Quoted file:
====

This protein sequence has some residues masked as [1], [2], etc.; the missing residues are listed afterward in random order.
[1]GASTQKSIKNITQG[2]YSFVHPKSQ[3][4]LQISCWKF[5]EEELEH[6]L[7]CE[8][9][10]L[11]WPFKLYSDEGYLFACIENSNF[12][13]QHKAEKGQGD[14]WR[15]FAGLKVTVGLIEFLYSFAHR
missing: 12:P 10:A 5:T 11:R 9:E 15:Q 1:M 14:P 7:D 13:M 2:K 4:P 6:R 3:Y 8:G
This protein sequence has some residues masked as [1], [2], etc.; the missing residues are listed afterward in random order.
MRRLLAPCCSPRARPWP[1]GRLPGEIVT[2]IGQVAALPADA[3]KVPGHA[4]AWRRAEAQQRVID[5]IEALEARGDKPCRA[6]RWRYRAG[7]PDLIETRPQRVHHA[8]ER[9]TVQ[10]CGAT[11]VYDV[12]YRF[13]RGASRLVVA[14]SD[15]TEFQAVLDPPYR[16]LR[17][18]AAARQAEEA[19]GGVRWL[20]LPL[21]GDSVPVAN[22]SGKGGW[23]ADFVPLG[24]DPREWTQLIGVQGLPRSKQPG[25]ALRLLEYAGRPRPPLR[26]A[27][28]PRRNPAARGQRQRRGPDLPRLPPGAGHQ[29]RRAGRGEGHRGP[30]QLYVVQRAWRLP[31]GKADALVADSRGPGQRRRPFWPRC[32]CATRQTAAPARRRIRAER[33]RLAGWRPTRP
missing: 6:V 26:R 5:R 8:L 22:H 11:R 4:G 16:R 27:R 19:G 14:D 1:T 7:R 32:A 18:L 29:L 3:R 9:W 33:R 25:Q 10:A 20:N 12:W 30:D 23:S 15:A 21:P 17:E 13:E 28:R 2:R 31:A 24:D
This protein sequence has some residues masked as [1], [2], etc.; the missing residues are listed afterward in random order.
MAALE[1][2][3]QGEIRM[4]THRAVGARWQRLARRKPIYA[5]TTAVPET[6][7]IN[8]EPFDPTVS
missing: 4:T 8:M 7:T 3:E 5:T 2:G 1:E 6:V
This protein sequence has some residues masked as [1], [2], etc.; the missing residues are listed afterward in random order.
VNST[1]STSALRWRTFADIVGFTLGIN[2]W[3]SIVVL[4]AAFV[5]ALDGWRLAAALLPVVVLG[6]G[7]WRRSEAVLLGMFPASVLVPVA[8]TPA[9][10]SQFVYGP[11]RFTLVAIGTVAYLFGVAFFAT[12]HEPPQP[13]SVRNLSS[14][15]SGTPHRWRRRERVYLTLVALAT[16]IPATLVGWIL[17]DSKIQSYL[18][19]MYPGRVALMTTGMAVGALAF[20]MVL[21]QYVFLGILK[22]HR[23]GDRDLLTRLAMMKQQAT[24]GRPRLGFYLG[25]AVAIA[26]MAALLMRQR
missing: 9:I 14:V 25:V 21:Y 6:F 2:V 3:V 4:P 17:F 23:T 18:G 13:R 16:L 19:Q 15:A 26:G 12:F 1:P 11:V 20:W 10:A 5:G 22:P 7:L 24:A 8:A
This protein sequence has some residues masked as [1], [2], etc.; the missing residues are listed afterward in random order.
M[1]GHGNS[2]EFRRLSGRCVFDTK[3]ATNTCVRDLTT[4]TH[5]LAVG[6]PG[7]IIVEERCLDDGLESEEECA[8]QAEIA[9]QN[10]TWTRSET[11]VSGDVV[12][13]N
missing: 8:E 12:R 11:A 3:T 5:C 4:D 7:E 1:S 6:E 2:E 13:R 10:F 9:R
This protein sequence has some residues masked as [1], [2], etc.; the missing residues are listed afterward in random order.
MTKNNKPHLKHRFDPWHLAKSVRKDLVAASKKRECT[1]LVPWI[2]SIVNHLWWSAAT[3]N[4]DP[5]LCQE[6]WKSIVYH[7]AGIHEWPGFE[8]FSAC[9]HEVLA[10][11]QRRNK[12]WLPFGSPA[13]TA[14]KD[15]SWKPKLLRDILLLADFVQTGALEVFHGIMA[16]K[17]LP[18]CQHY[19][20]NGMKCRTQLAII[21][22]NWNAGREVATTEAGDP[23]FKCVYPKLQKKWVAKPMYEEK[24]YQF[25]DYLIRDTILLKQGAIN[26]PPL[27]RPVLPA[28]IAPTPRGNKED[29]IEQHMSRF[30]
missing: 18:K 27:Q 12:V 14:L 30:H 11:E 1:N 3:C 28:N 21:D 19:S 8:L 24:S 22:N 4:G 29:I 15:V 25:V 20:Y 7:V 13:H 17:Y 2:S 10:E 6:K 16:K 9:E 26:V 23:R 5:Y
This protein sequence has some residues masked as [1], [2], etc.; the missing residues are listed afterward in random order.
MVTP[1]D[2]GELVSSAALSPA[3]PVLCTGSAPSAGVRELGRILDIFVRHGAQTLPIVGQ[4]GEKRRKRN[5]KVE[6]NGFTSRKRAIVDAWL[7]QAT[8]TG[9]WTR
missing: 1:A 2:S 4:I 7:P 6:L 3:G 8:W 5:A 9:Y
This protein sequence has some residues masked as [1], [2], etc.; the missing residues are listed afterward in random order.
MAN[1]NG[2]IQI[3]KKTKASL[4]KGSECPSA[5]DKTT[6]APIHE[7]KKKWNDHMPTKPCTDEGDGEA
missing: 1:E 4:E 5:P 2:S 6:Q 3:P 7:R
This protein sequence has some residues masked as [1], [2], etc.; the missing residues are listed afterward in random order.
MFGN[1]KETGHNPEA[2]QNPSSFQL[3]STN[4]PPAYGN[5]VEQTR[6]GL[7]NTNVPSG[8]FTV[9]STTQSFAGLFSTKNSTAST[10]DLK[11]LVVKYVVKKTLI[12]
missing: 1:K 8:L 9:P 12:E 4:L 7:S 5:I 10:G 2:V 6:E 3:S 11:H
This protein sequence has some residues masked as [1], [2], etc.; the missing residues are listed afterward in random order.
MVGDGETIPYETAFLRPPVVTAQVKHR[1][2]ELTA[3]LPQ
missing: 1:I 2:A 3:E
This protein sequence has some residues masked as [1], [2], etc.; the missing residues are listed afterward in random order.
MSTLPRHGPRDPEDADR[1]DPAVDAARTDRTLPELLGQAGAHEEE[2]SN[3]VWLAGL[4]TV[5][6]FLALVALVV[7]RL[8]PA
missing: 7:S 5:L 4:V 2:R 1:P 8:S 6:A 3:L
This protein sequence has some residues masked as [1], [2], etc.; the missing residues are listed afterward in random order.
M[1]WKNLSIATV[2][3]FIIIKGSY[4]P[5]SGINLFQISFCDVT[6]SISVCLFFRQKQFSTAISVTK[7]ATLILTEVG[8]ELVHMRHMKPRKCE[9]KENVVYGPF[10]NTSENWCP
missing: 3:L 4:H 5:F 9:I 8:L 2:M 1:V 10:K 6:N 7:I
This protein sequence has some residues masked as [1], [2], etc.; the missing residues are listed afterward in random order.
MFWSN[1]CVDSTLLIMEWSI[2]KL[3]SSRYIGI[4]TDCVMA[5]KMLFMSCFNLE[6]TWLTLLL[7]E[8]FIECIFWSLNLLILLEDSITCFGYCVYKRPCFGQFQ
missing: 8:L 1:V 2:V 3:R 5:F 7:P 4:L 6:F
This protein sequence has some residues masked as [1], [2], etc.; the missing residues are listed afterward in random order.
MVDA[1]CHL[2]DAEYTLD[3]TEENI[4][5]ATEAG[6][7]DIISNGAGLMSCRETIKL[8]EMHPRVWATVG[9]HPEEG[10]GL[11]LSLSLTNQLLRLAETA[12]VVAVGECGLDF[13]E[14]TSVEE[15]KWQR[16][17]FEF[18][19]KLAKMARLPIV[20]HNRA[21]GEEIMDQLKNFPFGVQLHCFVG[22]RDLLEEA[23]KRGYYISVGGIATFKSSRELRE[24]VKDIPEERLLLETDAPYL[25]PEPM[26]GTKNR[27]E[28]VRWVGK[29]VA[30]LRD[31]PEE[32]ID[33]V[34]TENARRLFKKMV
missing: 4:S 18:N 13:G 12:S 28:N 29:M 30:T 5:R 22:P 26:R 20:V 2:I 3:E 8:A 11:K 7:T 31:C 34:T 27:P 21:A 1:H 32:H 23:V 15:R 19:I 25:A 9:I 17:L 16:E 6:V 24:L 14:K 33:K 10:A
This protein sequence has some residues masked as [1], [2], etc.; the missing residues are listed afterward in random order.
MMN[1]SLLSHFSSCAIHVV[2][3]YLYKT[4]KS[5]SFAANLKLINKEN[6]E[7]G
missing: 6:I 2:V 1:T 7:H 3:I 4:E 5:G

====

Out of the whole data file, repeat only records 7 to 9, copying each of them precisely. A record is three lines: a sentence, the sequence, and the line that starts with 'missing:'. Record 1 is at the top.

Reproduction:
This protein sequence has some residues masked as [1], [2], etc.; the missing residues are listed afterward in random order.
MVTP[1]D[2]GELVSSAALSPA[3]PVLCTGSAPSAGVRELGRILDIFVRHGAQTLPIVGQ[4]GEKRRKRN[5]KVE[6]NGFTSRKRAIVDAWL[7]QAT[8]TG[9]WTR
missing: 1:A 2:S 4:I 7:P 6:L 3:G 8:W 5:A 9:Y
This protein sequence has some residues masked as [1], [2], etc.; the missing residues are listed afterward in random order.
MAN[1]NG[2]IQI[3]KKTKASL[4]KGSECPSA[5]DKTT[6]APIHE[7]KKKWNDHMPTKPCTDEGDGEA
missing: 1:E 4:E 5:P 2:S 6:Q 3:P 7:R
This protein sequence has some residues masked as [1], [2], etc.; the missing residues are listed afterward in random order.
MFGN[1]KETGHNPEA[2]QNPSSFQL[3]STN[4]PPAYGN[5]VEQTR[6]GL[7]NTNVPSG[8]FTV[9]STTQSFAGLFSTKNSTAST[10]DLK[11]LVVKYVVKKTLI[12]
missing: 1:K 8:L 9:P 12:E 4:L 7:S 5:I 10:G 2:V 6:E 3:S 11:H